Experimental determination of the mixing frequency parameter for coalescence/dispersion modeling of turbulent combustion
Abstract
The basic time scales of turbulent mixing in a high intensity combustion environment were determined. The results of this research are directly applicable to the coalescence/dispersion (C/D) modeling technique of modeling turbulent combustion. The combustion field is divided into isolated, equalmass elements which, while continuously undergoing batch chemical reaction, interact at a specified frequency, (BETA). The hypothesis is that (BETA) is related to the physics of the modeled system and, can be characterized by a single, slowest mixing time scale. The specific objectives are: (1) measurement of the characteristic fluidmixing frequency for a practical range of fuelair equivalence ratios; (2) comparison of the experimental data with existing analytical and numerical models for combustor mixing frequencies which are derived from global fluid mechanical arguments; and (3) interpretation of the measurements of the mixing frequency, (BETA), to model its dependence on the physical parameters of the combustion process. Three parallel tasks were focused on: development of the Rayleigh scattering diagnostic system, and the tracer gas injection and measurement technique; the vectorization of appropriate statistical algorithms for data reduction and analysis; and, study of the C/D theoretical basis and application of numerical simulation of previous experiments.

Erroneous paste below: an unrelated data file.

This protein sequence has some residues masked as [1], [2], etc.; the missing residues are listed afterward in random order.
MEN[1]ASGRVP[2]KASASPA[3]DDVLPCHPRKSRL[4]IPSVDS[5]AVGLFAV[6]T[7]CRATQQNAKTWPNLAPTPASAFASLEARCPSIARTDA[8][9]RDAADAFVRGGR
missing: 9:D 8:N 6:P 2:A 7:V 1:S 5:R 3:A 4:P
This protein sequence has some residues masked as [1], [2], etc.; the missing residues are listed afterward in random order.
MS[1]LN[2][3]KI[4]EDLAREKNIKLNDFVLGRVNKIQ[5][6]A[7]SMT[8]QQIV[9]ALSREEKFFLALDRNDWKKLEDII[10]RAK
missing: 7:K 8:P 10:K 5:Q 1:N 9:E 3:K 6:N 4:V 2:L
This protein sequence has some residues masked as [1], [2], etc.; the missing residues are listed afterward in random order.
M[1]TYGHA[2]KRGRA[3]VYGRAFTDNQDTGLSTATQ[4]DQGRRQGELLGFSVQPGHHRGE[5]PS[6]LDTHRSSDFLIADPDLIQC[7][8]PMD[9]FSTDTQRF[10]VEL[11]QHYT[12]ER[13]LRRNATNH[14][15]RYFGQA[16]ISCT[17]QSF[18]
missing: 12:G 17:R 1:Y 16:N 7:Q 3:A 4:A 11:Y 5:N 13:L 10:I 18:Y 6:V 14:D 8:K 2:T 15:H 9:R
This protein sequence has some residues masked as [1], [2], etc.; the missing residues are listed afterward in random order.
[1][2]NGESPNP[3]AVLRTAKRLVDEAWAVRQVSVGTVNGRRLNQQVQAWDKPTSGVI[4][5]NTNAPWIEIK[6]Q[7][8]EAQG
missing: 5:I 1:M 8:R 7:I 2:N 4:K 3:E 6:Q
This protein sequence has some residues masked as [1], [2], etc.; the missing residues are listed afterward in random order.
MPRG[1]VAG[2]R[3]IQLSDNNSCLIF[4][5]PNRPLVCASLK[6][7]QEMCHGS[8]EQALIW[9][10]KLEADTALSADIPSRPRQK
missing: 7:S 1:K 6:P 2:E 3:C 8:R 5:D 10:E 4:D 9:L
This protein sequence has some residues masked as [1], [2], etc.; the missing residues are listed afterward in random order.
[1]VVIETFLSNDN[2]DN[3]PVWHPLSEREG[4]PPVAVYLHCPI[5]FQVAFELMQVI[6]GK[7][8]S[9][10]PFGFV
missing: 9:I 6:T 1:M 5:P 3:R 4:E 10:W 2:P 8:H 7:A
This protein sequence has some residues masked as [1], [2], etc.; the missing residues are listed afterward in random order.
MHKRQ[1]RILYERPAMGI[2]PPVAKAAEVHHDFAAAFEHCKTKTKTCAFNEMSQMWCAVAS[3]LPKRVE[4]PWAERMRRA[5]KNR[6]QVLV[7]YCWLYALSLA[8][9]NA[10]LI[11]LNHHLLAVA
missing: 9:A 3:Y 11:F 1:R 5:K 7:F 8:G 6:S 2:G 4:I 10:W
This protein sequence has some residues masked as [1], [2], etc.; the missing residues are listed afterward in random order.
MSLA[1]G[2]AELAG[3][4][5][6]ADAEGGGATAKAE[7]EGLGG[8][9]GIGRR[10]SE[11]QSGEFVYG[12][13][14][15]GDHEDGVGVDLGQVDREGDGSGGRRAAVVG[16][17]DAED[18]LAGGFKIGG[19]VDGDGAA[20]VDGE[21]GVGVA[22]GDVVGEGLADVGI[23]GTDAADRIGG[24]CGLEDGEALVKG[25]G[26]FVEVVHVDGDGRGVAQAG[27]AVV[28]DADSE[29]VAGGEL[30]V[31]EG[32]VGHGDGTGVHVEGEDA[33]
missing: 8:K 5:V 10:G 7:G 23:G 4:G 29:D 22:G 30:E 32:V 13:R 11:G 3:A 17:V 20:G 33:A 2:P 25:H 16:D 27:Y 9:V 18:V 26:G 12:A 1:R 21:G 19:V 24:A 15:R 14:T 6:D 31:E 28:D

Publication:

Annual Progress Report Washington Univ
 Pub Date:
 September 1984
 Bibcode:
 1984wus..rept.....B
 Keywords:

 Combustion;
 Frequencies;
 FuelAir Ratio;
 Mixing;
 Rayleigh Scattering;
 Reaction Kinetics;
 Turbulence;
 Fluid Mechanics;
 Independent Variables;
 Mathematical Models;
 Mixing;
 Fluid Mechanics and Heat Transfer